Sending Your Kid Abroad Is Something All Parents Should Do

Study abroadMost of us — except folks who don’t have to empathize with anybody because they’re just that wealthy and powerful — love an underdog story. So here’s one that isn’t vying for headline space alongside Amanda Knox or the Wall Street protests, but is no less important.

I know a single father who’s trying to send his daughter abroad for an exchange student program but just can’t seem to get the money together to do it. She, being a none-the-wiser kid, doesn’t know that her dad is struggling behind the scenes. Like most children, she thinks it’s as simple as putting in a request and waiting for her parent to make it magically happen, some way, some how.

This isn’t like a pricey ticket to a hot concert or a $100 pair of Air Jordans. It’s a life-changing experience. Traveling is the greatest gift any mom or dad could give to their kid. It’s just the paying for it part that’s such a bummer. 


I must confess: I’m a sucker for a single dad in need. There’s just something extra super special not only about a man raising his child — let alone raising his child on his own — but a single dad on a mission to go above and beyond to give his kid something that he didn’t have himself or something he thinks will make their life better. I’ve got a whole other level of respect for those guys. And this one has raised one heck of a daughter: Jazmine is mannerly and sweet, but she’s also a crazy smart straight-A student who was the valedictorian of her middle school class. Dad might be doing it by himself, but he’s sure doing something right.

I’m also a firm believer that nothing broadens your kid’s mind and gives them a thirst for what’s going on in the world like sending them ... somewhere, anywhere. Family trips to the mountains (even though I gotta admit that the Harris girls will probably never go on one), visits to relatives in faraway places, school field trips to different cities: they all give the younger set a chance to see what life is like outside of the little bubbles of their neighborhoods and local areas. So a whole other part of the world is a definite good look.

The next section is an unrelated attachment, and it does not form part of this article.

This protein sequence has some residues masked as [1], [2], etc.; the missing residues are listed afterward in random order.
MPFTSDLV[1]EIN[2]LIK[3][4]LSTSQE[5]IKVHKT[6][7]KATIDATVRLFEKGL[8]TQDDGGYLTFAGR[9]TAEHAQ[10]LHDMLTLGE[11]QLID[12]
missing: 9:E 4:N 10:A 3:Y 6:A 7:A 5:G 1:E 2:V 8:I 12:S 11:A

If more people learned factual information firsthand about how folks in other countries and regions live — and that doesn’t mean come with a whole heap of preconceived notions or an agenda to press our beliefs on people who live differently than we do — we wouldn’t have so many racial misconceptions, religious biases, and just flat-out stupid prejudices. Emphasis on the stupid part.

That being said, I really want Jazmine to get to go to Germany for three weeks. I want her to smell the air, taste the food, see the land, pinpoint the differences, make some cool friends. I hate to call it a chance of a lifetime because I certainly hope this sparks her desire to see more of the world, not reminisce about her one trip in her freshman year of high school in an Uncle Rico from Napoleon Dynamite-like fashion.

I’m not one to ask my friends at The Stir for anything — or anybody for that matter — but if we all rally to help one kid out, we might actually end up helping out a lot of other people. What if Jazmine goes abroad and discovers she wants to study language or art or medicine? Master some obscure science or institute a long-awaited social revolution? The possibilities are endless. Not just for her, but for any kid who has their prospects opened by hopping on a plane and living with another family halfway across the world for three weeks. Heck, I’m excited about the idea and my butt's staying right here in D.C.

If you have a buck or two to spare that you’d be willing to put toward Jazmine’s cause, the PayPal address is Anything is appreciated — I managed to wrangle up $10 toward the cause  — but it’ll make a world of difference to a single dad on a mission. The classic underdog.

Would you let your kid travel abroad? Without you? In a strange country?

Image via Duncan~/Flickr

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